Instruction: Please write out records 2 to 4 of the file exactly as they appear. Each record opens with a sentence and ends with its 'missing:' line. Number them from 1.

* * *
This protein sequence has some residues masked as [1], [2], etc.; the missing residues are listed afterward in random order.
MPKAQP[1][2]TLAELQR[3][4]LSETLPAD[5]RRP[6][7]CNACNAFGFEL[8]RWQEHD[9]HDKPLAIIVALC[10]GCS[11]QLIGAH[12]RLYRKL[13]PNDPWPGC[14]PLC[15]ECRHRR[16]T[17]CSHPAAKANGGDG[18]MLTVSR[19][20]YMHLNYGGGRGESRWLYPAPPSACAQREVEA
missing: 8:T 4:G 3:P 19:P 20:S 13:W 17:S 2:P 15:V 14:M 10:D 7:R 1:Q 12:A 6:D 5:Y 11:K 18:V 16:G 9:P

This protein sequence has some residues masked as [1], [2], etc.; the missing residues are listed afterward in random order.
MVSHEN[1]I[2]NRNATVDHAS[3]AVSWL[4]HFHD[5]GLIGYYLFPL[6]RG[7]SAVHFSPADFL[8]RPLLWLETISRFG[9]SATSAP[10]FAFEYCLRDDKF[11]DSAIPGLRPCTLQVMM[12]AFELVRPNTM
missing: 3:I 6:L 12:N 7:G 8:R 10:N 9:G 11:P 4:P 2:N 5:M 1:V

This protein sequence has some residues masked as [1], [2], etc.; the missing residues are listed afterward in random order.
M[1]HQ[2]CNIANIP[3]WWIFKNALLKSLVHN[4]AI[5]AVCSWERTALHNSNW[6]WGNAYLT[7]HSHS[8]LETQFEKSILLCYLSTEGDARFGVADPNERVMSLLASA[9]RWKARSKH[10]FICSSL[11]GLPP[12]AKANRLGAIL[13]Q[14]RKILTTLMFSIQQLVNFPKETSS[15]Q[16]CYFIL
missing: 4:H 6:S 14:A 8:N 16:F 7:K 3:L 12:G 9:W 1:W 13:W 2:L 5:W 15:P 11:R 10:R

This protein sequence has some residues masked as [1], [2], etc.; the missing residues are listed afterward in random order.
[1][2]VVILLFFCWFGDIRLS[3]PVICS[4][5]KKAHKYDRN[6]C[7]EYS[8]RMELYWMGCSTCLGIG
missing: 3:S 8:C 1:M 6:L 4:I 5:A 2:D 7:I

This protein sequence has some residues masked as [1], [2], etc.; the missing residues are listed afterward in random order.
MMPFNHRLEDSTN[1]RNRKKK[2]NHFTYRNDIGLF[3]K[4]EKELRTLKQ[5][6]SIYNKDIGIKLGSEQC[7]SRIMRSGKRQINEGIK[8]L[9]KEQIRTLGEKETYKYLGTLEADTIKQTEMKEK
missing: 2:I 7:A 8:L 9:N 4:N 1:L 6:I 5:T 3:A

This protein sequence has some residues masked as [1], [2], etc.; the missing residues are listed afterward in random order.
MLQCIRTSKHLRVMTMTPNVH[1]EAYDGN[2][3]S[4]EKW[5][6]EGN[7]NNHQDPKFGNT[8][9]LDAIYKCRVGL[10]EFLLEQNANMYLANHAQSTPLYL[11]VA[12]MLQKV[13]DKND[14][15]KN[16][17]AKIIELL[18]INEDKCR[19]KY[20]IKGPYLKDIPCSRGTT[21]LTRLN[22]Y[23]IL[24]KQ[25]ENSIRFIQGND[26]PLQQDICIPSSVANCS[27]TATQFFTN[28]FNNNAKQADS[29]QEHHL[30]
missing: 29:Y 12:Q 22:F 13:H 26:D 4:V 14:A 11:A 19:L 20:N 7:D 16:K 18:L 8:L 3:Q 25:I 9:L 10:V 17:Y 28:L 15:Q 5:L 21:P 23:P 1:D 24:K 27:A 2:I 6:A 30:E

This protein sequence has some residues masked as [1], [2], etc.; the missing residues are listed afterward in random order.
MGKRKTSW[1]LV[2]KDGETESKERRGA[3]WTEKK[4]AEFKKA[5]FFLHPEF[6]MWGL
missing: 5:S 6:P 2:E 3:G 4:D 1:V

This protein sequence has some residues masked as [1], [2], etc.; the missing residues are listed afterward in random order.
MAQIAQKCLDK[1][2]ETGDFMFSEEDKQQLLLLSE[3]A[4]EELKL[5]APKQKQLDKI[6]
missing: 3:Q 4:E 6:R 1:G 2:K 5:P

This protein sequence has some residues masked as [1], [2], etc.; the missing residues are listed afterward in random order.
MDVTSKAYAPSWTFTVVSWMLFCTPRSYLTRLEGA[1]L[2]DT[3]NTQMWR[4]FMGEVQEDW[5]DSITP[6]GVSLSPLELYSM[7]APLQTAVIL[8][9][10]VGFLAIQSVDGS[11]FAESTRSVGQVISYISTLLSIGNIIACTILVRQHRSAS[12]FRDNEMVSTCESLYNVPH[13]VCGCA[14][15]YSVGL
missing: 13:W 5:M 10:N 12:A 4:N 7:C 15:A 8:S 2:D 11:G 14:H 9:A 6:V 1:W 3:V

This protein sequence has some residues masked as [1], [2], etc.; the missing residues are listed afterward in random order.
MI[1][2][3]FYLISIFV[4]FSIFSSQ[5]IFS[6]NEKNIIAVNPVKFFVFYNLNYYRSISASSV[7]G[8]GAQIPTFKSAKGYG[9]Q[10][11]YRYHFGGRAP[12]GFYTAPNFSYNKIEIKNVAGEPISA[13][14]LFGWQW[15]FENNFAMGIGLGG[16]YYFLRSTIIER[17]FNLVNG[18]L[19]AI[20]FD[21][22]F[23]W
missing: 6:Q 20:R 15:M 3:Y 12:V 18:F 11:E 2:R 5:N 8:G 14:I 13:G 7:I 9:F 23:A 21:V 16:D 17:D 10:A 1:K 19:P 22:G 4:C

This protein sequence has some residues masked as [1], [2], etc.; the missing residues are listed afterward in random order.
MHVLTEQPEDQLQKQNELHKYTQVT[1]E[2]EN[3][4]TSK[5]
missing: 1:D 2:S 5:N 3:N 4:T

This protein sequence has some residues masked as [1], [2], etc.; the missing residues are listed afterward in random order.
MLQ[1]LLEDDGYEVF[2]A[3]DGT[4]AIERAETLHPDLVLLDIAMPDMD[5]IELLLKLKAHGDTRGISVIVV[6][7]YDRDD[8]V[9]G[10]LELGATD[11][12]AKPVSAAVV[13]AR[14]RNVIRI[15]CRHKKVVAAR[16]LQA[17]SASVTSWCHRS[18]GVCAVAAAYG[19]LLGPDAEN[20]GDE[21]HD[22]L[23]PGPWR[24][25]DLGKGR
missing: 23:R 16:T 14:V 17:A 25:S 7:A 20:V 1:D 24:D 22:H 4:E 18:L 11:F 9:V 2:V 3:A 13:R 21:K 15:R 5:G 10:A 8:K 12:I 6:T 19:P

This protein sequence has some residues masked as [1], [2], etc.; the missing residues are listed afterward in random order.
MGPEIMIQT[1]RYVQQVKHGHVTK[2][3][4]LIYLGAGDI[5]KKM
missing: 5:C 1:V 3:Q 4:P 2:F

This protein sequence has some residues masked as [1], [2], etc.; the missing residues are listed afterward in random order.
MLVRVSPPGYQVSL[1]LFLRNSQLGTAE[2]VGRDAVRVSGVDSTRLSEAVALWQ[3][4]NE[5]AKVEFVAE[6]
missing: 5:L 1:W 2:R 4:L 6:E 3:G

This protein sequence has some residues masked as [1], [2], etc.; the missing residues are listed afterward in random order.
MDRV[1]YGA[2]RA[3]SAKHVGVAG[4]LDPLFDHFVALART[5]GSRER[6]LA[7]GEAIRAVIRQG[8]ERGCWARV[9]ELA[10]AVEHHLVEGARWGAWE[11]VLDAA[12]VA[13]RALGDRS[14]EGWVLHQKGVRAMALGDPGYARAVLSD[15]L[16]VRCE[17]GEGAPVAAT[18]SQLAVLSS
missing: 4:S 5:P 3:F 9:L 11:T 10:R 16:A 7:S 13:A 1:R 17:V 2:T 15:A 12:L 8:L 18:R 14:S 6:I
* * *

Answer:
This protein sequence has some residues masked as [1], [2], etc.; the missing residues are listed afterward in random order.
MVSHEN[1]I[2]NRNATVDHAS[3]AVSWL[4]HFHD[5]GLIGYYLFPL[6]RG[7]SAVHFSPADFL[8]RPLLWLETISRFG[9]SATSAP[10]FAFEYCLRDDKF[11]DSAIPGLRPCTLQVMM[12]AFELVRPNTM
missing: 3:I 6:L 12:N 7:G 8:R 10:N 9:G 11:P 4:P 2:N 5:M 1:V

This protein sequence has some residues masked as [1], [2], etc.; the missing residues are listed afterward in random order.
M[1]HQ[2]CNIANIP[3]WWIFKNALLKSLVHN[4]AI[5]AVCSWERTALHNSNW[6]WGNAYLT[7]HSHS[8]LETQFEKSILLCYLSTEGDARFGVADPNERVMSLLASA[9]RWKARSKH[10]FICSSL[11]GLPP[12]AKANRLGAIL[13]Q[14]RKILTTLMFSIQQLVNFPKETSS[15]Q[16]CYFIL
missing: 4:H 6:S 14:A 8:N 16:F 7:K 3:L 12:G 9:W 1:W 13:W 2:L 5:W 15:P 11:R 10:R

This protein sequence has some residues masked as [1], [2], etc.; the missing residues are listed afterward in random order.
[1][2]VVILLFFCWFGDIRLS[3]PVICS[4][5]KKAHKYDRN[6]C[7]EYS[8]RMELYWMGCSTCLGIG
missing: 3:S 8:C 1:M 6:L 4:I 5:A 2:D 7:I